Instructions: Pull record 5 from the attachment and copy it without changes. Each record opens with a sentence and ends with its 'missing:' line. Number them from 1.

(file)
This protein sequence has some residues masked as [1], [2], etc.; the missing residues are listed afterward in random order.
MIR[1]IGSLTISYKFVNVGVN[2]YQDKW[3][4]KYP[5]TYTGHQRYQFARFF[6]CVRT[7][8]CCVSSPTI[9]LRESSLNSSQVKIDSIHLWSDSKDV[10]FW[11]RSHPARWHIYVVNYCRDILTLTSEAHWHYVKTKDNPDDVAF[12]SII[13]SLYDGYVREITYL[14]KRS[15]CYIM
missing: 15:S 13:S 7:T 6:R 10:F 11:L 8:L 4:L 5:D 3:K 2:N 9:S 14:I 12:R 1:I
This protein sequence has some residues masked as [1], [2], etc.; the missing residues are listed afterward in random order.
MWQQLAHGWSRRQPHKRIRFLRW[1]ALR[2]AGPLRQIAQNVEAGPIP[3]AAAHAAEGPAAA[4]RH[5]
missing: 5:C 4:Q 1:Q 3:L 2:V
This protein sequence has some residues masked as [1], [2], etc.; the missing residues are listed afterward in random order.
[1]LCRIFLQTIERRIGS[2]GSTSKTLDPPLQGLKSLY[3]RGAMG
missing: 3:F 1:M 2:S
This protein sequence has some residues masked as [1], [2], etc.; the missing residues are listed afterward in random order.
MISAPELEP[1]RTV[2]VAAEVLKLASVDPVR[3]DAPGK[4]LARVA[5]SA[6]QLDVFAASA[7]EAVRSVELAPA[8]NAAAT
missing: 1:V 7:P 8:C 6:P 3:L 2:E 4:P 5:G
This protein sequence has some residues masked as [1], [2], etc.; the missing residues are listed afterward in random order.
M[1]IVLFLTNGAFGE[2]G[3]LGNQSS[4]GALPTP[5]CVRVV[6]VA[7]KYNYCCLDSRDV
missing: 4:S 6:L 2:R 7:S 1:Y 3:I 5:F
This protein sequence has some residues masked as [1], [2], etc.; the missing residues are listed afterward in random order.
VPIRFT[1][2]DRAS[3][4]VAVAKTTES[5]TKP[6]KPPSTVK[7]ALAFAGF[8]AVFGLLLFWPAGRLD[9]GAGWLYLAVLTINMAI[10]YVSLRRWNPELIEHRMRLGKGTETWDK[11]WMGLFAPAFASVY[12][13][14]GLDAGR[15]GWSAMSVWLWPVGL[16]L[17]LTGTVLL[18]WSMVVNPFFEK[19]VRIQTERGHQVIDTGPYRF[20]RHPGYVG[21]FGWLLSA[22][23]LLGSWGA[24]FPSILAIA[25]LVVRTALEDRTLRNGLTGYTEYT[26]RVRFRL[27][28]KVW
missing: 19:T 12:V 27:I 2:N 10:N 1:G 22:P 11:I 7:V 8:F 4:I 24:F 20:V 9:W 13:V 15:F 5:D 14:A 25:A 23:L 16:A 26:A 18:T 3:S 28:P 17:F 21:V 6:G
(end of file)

This protein sequence has some residues masked as [1], [2], etc.; the missing residues are listed afterward in random order.
M[1]IVLFLTNGAFGE[2]G[3]LGNQSS[4]GALPTP[5]CVRVV[6]VA[7]KYNYCCLDSRDV
missing: 4:S 6:L 2:R 7:S 1:Y 3:I 5:F